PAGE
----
Prairie atheists, take heart! South Dakota is not the most religious state in the nation. Gallup finds that we rank just 13th:

Gallup Religiosity by State 2011

Maybe being only 13th is why South Dakota hasn't struck oil yet: 55% of us just aren't praying hard enough. Texas may be getting a petro-piety boost, but we out-Jesus North Dakota, Wyoming, and Palin-Land, and they're reaping/ripping all sorts of wealth from the Earth. Hmmm....

Gallup Religiosity by State 2011 - map The above map doesn't capture all of the granularity, but it reminds us that, at 13th, South Dakota is the most religious state outside of the Bible Belt and the great Mormon Promised Land. And not that I want to impose a religious test on any candidate, but some of my Republican friends might find it interesting to note that Mitt Romney got his university education at Brigham Young in Utah, one of the most religious states, and at Harvard in Massachusetts, one of the least religious states. He chose to live in Massachusetts. Maybe he saw Massachusetts as an opportunity for more missonary work?

Gallup defines its categories thus:

  1. very religious: "religion is an important part of their daily life and... they attend religious services every week or almost every week";
  2. nonreligious: "religion is not an important part of their daily life and... they seldom or never attend religious services";
  3. moderately religious: the squishy middle, either calling religion important but not going to church regularly or occupying a pew while not considering religion important (why? why?).

Other Gallup data suggest that South Dakota's not-very-religious majority should get more religion if they know what's good for them. The most frequent churchgoers experience 18% fewer negative emotions and 9% more positive vibes each day than non-pew-fillers. The very religious tend to beat us non-believers on every aspect of the Gallup Well-Being Index except for physical health (Trying to catch me on your bike? You really don't have a prayer!).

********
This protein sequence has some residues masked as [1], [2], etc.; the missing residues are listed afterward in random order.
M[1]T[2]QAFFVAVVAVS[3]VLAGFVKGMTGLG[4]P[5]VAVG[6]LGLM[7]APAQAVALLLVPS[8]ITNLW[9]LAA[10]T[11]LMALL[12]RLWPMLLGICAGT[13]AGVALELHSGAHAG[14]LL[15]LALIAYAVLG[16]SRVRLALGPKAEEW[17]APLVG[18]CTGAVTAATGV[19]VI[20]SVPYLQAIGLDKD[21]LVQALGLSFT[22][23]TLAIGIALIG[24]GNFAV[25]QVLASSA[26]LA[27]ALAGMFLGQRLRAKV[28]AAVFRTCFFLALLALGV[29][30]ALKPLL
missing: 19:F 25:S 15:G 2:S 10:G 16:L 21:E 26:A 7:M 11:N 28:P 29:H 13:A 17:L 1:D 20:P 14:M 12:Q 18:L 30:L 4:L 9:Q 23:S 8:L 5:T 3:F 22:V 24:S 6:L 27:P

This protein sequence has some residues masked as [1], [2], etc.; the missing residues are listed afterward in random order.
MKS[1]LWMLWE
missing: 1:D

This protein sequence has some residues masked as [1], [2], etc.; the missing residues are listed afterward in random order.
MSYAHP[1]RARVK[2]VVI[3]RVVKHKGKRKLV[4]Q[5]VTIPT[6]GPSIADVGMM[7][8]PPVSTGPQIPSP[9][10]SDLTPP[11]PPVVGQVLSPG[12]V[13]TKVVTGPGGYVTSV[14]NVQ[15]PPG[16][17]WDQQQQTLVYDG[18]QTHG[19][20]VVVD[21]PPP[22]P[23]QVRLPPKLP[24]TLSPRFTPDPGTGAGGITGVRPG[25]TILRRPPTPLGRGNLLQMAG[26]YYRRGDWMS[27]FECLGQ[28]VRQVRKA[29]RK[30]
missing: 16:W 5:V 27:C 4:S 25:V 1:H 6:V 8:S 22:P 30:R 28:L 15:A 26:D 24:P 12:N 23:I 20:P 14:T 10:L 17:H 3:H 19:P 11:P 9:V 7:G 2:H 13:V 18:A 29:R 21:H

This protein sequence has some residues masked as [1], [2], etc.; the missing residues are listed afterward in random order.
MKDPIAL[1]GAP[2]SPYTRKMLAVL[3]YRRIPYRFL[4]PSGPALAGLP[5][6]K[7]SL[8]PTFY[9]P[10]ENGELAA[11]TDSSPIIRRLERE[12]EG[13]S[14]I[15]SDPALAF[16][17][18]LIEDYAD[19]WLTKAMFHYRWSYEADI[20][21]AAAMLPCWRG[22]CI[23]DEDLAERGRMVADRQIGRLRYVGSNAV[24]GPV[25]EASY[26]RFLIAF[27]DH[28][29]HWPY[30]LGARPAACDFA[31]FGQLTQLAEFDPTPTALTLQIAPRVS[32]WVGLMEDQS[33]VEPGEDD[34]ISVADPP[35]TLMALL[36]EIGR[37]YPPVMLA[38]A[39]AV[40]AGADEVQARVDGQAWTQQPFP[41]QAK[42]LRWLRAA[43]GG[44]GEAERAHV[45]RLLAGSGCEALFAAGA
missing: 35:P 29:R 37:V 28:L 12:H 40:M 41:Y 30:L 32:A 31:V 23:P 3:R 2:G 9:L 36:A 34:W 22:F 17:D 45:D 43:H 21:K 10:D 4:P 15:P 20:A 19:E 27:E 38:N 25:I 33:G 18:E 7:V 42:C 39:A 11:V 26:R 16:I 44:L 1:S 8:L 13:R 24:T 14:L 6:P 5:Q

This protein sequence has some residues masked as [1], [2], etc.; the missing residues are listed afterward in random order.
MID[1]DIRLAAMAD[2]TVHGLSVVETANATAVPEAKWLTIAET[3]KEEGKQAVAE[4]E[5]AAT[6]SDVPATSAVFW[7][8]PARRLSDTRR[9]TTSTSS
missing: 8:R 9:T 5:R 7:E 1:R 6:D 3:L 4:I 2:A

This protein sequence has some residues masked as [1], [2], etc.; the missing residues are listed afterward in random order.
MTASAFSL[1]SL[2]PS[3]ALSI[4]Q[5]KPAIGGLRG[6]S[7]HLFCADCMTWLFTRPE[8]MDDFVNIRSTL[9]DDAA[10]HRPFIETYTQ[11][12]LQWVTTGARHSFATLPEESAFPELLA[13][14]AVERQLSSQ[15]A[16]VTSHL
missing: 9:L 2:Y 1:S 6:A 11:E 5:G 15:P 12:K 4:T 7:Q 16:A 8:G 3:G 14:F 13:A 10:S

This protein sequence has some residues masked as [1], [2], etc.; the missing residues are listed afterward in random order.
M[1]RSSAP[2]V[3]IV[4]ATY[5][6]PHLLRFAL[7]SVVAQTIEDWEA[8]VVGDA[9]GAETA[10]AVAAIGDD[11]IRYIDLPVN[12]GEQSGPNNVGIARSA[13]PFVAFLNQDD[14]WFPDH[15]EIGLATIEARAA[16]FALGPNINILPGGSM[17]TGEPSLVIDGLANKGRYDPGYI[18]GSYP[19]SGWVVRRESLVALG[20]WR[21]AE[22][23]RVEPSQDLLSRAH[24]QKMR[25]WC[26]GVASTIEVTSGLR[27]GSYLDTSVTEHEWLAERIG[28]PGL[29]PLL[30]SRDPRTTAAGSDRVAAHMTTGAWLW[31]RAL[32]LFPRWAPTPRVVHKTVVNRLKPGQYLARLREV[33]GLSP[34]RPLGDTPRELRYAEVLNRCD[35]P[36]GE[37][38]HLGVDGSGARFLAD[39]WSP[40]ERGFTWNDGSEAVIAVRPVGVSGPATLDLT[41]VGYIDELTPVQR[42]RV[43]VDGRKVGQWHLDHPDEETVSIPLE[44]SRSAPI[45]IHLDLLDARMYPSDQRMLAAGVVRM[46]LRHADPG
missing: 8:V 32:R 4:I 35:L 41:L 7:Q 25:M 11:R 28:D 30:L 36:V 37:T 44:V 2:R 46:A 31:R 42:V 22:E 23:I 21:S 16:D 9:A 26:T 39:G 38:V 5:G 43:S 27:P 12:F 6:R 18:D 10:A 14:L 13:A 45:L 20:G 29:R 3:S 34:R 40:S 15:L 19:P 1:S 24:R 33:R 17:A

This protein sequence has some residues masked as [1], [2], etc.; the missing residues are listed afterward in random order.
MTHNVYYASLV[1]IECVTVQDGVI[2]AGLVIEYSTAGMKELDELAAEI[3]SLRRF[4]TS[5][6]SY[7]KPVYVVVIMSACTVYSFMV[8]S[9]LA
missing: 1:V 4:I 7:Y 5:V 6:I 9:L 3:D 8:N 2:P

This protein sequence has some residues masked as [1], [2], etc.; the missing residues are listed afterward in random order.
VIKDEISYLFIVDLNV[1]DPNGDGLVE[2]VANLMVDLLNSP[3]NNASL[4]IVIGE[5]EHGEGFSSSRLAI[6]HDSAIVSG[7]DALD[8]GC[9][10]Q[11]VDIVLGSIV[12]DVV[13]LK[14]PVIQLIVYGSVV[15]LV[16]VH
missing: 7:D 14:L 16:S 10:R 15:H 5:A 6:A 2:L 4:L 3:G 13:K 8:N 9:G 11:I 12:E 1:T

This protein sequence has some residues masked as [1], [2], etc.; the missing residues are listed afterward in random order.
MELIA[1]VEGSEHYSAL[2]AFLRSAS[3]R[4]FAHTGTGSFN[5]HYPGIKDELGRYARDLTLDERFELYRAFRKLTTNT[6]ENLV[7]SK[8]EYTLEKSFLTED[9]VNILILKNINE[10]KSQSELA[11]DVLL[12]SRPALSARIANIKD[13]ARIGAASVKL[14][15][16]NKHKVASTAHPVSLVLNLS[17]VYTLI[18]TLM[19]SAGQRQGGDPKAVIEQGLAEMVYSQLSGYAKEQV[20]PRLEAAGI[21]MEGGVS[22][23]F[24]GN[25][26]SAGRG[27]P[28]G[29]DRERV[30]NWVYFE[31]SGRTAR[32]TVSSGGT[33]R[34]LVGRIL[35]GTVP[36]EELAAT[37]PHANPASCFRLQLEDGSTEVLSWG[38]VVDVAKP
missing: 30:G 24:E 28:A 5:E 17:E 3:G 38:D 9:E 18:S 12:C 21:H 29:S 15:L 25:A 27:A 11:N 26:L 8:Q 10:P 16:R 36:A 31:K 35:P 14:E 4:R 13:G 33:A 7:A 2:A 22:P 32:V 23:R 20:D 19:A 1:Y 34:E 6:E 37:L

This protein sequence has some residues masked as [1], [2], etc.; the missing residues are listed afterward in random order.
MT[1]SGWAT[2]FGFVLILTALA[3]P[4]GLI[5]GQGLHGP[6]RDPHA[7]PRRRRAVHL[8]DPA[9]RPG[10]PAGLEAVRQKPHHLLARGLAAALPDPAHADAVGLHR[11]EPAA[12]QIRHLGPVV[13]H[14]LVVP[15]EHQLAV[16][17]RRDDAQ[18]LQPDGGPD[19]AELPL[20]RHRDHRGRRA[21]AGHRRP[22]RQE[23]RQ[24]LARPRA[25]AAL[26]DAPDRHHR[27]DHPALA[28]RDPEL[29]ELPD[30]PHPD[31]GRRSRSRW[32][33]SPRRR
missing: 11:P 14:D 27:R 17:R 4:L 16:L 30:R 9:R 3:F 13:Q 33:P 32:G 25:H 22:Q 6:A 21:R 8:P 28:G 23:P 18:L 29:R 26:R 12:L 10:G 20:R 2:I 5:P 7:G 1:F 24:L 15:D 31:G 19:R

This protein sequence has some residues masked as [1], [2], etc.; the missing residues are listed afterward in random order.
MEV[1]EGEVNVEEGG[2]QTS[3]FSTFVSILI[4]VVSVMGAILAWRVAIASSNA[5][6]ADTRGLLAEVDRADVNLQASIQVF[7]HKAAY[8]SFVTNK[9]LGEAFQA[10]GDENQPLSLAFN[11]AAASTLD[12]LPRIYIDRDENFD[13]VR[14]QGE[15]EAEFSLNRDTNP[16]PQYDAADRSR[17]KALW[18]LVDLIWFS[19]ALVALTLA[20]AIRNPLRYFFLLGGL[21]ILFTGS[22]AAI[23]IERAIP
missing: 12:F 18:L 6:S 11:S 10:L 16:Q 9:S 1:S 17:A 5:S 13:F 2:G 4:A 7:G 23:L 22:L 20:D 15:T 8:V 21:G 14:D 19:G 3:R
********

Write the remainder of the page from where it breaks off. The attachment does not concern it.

Interestingly, the "moderately religious" fall below both the very religious and non-religious on the Well-Being Index. Riding the fence must give saddlesores....

All of these well-being stats are generalizations, not guarantees. You can find joyful secularists and depressed pew-sitters. Contrary to the belief of some nameless colleagues across the aisle, I find great pleasure and satisfaction in my teaching, my writing, my outdoor adventures, and my family. And if you're looking purely for practical effects, I suspect a good breakfast can do as much for your well-being as that weekly trip to church... and you can do breakfast in your PJs.